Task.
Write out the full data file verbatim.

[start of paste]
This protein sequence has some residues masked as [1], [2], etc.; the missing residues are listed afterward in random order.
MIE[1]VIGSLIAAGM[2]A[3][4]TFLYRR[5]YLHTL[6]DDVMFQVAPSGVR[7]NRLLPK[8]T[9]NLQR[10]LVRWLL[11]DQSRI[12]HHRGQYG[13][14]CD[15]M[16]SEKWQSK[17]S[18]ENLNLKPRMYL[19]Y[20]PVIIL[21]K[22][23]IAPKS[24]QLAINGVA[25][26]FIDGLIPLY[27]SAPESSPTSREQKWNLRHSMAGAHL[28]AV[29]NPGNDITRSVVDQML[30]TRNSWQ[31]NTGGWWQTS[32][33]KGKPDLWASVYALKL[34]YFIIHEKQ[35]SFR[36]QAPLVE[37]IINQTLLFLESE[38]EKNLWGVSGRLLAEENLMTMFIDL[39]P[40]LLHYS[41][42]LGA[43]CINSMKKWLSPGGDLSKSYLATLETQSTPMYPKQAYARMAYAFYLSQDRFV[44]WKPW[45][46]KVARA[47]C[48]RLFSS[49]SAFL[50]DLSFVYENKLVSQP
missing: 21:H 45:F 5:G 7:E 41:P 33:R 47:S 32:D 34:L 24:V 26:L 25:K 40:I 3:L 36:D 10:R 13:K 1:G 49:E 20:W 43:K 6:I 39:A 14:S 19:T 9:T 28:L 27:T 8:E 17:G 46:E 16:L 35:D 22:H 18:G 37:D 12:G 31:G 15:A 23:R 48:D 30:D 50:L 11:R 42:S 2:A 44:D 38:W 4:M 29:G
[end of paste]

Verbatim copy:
This protein sequence has some residues masked as [1], [2], etc.; the missing residues are listed afterward in random order.
MIE[1]VIGSLIAAGM[2]A[3][4]TFLYRR[5]YLHTL[6]DDVMFQVAPSGVR[7]NRLLPK[8]T[9]NLQR[10]LVRWLL[11]DQSRI[12]HHRGQYG[13][14]CD[15]M[16]SEKWQSK[17]S[18]ENLNLKPRMYL[19]Y[20]PVIIL[21]K[22][23]IAPKS[24]QLAINGVA[25][26]FIDGLIPLY[27]SAPESSPTSREQKWNLRHSMAGAHL[28]AV[29]NPGNDITRSVVDQML[30]TRNSWQ[31]NTGGWWQTS[32][33]KGKPDLWASVYALKL[34]YFIIHEKQ[35]SFR[36]QAPLVE[37]IINQTLLFLESE[38]EKNLWGVSGRLLAEENLMTMFIDL[39]P[40]LLHYS[41][42]LGA[43]CINSMKKWLSPGGDLSKSYLATLETQSTPMYPKQAYARMAYAFYLSQDRFV[44]WKPW[45][46]KVARA[47]C[48]RLFSS[49]SAFL[50]DLSFVYENKLVSQP
missing: 21:H 45:F 5:G 7:E 41:P 33:R 47:S 32:D 34:L 24:V 26:L 25:K 40:I 3:L 36:D 10:R 13:K 1:G 49:E 20:W 43:K 6:I 39:A 14:S 19:T 9:T 28:L 27:T 8:E 17:G 46:E 16:L 35:D 22:H 18:G 37:D 12:G 31:G 15:A 23:R 48:D 30:D 50:L 11:R 42:S 2:A 44:D 38:W 4:M 29:G